University President Peter Salovey sent a public letter to President Donald Trump on Wednesday urging the president to “maintain and defend” the Deferred Action for Childhood Arrivals program.

“We are a nation of laws, but we are also a nation of immigrants who have sought, generation after generation, the promise of opportunity,” Salovey wrote. “The Dreamers participating in DACA have embraced the United States as their home, and we should affirm that they have a future in our great country.”

According to recent news reports, Trump is considering putting an end to DACA, with a final decision expected as early as next week.

DACA protects from deportation undocumented immigrants, known as Dreamers, who came to the U.S. as children. Since it was established by the Obama administration in 2012, the program has aided about 800,000 immigrants nationwide, according to the New York Times.

The Yale Office of International Students & Scholars has pledged to help students affected by DACA navigate the uncertain legal landscape.

“The young people who benefit from DACA have overcome significant challenges, demonstrating the talent, values and grit that foreshadow their contributions to the civic and economic life of our country,” Salovey wrote in the letter. “A decision to maintain DACA will allow Congress time to act on legislation to establish a legal pathway to citizenship for Dreamers.”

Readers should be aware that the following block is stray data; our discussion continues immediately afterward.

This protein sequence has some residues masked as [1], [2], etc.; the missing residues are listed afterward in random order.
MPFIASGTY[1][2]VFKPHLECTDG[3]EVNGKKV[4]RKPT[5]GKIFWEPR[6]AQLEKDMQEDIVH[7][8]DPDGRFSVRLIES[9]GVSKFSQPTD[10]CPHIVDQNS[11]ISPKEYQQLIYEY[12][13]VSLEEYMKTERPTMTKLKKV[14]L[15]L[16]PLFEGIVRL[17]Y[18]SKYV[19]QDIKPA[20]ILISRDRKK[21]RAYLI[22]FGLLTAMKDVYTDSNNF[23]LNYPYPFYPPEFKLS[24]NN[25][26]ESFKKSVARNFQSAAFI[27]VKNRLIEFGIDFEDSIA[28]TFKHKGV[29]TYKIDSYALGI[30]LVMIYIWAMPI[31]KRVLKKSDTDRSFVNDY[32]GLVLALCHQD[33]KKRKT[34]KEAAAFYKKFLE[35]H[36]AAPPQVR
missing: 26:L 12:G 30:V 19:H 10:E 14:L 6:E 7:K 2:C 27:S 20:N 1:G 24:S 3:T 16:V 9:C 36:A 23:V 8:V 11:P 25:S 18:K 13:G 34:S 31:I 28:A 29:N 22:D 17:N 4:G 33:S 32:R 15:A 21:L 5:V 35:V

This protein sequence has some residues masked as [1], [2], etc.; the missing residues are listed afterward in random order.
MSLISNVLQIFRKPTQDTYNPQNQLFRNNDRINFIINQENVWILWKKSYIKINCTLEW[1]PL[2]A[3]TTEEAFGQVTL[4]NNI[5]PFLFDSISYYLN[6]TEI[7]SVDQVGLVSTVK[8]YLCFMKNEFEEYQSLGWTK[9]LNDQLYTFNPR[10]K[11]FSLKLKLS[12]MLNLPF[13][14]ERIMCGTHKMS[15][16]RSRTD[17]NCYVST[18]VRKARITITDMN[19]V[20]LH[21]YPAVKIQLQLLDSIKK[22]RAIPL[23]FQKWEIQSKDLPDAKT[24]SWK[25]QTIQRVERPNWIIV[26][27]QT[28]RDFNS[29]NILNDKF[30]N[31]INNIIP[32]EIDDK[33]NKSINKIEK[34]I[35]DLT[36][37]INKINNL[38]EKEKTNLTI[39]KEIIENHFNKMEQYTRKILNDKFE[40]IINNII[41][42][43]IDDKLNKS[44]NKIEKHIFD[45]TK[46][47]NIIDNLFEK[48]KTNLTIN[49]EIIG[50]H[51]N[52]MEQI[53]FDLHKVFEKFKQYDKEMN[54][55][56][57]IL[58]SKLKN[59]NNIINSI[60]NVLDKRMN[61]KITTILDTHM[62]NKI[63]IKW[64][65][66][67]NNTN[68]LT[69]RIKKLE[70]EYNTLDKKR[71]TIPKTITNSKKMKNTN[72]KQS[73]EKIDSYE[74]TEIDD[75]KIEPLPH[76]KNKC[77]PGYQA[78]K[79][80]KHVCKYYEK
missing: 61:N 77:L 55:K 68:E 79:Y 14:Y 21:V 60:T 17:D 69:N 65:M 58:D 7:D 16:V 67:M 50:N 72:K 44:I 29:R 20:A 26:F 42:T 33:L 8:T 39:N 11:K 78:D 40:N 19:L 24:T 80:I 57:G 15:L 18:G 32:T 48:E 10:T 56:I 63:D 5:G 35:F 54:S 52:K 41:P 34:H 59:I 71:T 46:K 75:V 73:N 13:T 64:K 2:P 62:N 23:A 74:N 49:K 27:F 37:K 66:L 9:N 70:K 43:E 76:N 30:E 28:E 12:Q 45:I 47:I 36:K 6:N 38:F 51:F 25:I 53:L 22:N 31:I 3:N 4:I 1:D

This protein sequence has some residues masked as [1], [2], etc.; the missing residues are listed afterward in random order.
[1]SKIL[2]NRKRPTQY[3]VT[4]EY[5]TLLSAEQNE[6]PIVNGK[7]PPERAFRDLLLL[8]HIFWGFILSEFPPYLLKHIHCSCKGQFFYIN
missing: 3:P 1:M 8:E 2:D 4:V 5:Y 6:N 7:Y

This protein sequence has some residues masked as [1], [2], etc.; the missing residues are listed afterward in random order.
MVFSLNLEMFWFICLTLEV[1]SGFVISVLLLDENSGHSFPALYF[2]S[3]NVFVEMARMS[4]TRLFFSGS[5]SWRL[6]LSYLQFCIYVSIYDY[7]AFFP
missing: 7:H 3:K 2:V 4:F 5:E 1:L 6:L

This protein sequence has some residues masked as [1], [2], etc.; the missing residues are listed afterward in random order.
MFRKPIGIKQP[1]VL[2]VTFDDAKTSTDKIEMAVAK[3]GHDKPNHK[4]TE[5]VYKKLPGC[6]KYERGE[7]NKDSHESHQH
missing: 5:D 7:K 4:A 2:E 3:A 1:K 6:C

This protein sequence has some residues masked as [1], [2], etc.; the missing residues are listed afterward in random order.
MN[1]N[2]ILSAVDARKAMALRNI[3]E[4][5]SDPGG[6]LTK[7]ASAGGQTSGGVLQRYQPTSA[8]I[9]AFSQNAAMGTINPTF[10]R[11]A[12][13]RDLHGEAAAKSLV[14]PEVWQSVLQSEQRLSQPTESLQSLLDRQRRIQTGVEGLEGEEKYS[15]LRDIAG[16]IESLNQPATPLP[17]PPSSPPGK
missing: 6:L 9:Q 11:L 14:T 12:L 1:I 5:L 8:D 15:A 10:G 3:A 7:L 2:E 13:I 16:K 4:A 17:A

In his previous statements responding to the Trump administration, Salovey has taken a more cautious approach, avoiding direct criticism of the president.

Yale is a tax-exempt 501(c)3 organization, which means that University leaders are prohibited from making explicitly partisan statements. And Salovey has said repeatedly that the University must choose its moments carefully when responding to Trump.

After the United States withdrew from the Paris climate accord in June, Salovey joined a coalition of elite universities vowing to combat climate change. But he avoided directly commenting on Trump’s decision to leave the Paris Agreement in his public statements on the issue.

On the issue of DACA, however, Salovey has taken a different approach.

“President Salovey uses a lot of different means by which he tries to influence policy,” Vice President for Communications Eileen O’Connor said Wednesday night. “The kind of response that he gives depends on what he thinks would be most effective. In this instance, with the timing, he decided to go the direct way.”

David Yaffe-Bellanydavid.yaffe-bellany@yale.edu | @yaffebellany